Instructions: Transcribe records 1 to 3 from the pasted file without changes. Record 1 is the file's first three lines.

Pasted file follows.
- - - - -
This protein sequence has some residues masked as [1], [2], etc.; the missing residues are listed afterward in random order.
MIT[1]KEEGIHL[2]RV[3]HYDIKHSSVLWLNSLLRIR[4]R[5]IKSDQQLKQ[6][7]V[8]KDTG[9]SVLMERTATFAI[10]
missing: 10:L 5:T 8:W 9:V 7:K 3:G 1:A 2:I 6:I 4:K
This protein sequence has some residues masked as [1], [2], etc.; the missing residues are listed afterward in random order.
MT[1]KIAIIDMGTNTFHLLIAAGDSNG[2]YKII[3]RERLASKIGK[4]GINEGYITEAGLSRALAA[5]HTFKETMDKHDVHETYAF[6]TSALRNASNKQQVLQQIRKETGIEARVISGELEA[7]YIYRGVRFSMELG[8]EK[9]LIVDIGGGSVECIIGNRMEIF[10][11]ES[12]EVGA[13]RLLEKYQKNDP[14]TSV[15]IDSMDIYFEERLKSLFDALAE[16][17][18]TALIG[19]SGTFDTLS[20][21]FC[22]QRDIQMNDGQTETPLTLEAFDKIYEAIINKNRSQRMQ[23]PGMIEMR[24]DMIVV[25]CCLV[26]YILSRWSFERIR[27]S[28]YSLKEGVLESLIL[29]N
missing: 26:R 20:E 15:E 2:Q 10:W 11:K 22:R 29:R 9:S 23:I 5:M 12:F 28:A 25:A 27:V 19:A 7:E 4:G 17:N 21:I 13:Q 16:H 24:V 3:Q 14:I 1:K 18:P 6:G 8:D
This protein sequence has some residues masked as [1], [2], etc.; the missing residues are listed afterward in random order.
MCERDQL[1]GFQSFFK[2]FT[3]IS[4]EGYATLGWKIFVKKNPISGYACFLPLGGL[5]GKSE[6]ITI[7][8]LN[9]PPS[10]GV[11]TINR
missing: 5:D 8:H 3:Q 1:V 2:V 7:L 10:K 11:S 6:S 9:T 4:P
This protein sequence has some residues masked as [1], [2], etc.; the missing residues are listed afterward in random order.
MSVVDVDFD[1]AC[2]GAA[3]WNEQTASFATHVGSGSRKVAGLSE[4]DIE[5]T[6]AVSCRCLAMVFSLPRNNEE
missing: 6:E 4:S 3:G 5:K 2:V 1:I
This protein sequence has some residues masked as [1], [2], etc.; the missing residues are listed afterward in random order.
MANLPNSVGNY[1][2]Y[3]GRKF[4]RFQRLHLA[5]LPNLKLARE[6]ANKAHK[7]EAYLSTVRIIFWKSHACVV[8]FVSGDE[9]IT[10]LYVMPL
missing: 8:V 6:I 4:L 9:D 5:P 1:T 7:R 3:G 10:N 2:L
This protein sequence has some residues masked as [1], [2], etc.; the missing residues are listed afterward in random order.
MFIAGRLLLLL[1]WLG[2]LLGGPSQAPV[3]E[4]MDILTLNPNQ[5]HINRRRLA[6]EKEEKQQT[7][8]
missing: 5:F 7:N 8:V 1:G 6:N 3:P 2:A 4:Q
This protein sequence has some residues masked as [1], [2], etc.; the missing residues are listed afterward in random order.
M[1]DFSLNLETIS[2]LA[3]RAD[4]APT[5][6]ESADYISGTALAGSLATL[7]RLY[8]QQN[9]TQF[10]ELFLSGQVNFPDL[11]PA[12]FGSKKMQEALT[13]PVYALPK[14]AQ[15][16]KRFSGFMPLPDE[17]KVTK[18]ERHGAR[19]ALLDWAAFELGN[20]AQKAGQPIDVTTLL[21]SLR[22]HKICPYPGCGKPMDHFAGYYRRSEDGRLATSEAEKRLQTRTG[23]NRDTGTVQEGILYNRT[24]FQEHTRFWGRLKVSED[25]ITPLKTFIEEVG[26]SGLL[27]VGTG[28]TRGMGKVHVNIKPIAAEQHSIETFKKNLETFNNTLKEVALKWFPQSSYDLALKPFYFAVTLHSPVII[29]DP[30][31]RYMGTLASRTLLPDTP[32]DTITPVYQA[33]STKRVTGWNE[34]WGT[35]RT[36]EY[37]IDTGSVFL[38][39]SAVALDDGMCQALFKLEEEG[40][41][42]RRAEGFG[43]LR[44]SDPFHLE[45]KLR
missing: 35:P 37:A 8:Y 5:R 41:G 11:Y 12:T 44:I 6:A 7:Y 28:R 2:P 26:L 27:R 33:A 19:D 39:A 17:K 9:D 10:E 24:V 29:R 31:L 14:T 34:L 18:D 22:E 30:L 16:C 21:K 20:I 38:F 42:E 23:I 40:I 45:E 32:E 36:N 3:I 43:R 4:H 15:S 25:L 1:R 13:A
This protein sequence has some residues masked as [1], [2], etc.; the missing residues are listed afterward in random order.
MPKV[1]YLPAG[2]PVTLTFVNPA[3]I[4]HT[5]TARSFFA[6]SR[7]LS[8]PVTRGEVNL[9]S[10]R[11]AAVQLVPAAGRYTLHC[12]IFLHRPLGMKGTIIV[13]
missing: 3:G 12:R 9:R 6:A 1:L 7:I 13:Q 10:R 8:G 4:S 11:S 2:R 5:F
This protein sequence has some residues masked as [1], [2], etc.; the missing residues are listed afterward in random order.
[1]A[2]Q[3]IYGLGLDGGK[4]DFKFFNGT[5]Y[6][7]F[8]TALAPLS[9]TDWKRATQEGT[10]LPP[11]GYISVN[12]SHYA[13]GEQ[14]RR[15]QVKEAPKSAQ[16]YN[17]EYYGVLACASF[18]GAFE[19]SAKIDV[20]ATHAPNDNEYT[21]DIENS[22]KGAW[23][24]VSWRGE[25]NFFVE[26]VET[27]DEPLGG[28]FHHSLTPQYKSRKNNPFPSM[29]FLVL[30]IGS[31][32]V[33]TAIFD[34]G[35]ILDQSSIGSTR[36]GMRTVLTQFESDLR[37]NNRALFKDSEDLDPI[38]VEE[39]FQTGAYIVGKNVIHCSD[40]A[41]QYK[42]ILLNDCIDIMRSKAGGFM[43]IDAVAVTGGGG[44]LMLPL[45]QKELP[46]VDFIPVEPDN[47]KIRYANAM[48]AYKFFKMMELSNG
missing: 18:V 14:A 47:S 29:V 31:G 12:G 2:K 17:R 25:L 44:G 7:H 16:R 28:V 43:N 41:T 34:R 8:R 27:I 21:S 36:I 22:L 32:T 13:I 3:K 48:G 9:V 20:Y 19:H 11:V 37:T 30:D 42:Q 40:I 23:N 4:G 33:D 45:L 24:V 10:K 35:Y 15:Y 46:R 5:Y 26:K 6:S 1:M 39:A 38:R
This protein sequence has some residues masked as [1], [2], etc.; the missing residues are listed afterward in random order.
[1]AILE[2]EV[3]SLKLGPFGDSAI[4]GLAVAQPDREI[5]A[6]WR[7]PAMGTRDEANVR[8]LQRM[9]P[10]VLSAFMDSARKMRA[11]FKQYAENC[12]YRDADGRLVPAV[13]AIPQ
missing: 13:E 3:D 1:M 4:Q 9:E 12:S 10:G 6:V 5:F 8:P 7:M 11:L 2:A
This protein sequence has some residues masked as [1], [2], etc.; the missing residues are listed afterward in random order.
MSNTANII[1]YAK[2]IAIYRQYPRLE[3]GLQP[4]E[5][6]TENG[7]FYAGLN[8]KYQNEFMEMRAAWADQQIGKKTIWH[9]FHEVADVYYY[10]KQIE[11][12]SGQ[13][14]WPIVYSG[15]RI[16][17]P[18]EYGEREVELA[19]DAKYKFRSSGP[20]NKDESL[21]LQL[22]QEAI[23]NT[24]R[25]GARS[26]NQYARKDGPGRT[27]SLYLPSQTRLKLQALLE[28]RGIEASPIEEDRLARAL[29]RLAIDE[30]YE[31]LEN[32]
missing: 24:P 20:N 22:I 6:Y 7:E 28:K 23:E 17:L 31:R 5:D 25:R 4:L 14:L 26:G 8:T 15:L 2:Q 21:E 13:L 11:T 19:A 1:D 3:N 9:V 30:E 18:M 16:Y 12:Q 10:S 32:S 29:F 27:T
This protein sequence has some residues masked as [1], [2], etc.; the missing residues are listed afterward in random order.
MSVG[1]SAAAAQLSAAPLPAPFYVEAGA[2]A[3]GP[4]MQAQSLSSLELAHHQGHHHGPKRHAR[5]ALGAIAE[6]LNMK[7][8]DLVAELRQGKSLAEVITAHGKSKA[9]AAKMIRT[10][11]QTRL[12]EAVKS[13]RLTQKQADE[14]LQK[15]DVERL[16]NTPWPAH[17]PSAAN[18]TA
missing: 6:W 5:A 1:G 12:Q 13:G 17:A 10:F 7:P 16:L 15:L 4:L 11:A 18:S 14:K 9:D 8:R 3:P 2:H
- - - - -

This protein sequence has some residues masked as [1], [2], etc.; the missing residues are listed afterward in random order.
MIT[1]KEEGIHL[2]RV[3]HYDIKHSSVLWLNSLLRIR[4]R[5]IKSDQQLKQ[6][7]V[8]KDTG[9]SVLMERTATFAI[10]
missing: 10:L 5:T 8:W 9:V 7:K 3:G 1:A 2:I 6:I 4:K
This protein sequence has some residues masked as [1], [2], etc.; the missing residues are listed afterward in random order.
MT[1]KIAIIDMGTNTFHLLIAAGDSNG[2]YKII[3]RERLASKIGK[4]GINEGYITEAGLSRALAA[5]HTFKETMDKHDVHETYAF[6]TSALRNASNKQQVLQQIRKETGIEARVISGELEA[7]YIYRGVRFSMELG[8]EK[9]LIVDIGGGSVECIIGNRMEIF[10][11]ES[12]EVGA[13]RLLEKYQKNDP[14]TSV[15]IDSMDIYFEERLKSLFDALAE[16][17][18]TALIG[19]SGTFDTLS[20][21]FC[22]QRDIQMNDGQTETPLTLEAFDKIYEAIINKNRSQRMQ[23]PGMIEMR[24]DMIVV[25]CCLV[26]YILSRWSFERIR[27]S[28]YSLKEGVLESLIL[29]N
missing: 26:R 20:E 15:E 2:Q 10:W 11:K 22:R 29:R 9:S 23:I 5:M 12:F 28:A 25:A 27:V 19:A 7:E 4:G 17:N 21:I 13:Q 16:H 24:V 3:Q 14:I 1:K 18:P 6:G 8:D
This protein sequence has some residues masked as [1], [2], etc.; the missing residues are listed afterward in random order.
MCERDQL[1]GFQSFFK[2]FT[3]IS[4]EGYATLGWKIFVKKNPISGYACFLPLGGL[5]GKSE[6]ITI[7][8]LN[9]PPS[10]GV[11]TINR
missing: 5:D 8:H 3:Q 1:V 2:V 7:L 10:K 11:S 6:S 9:T 4:P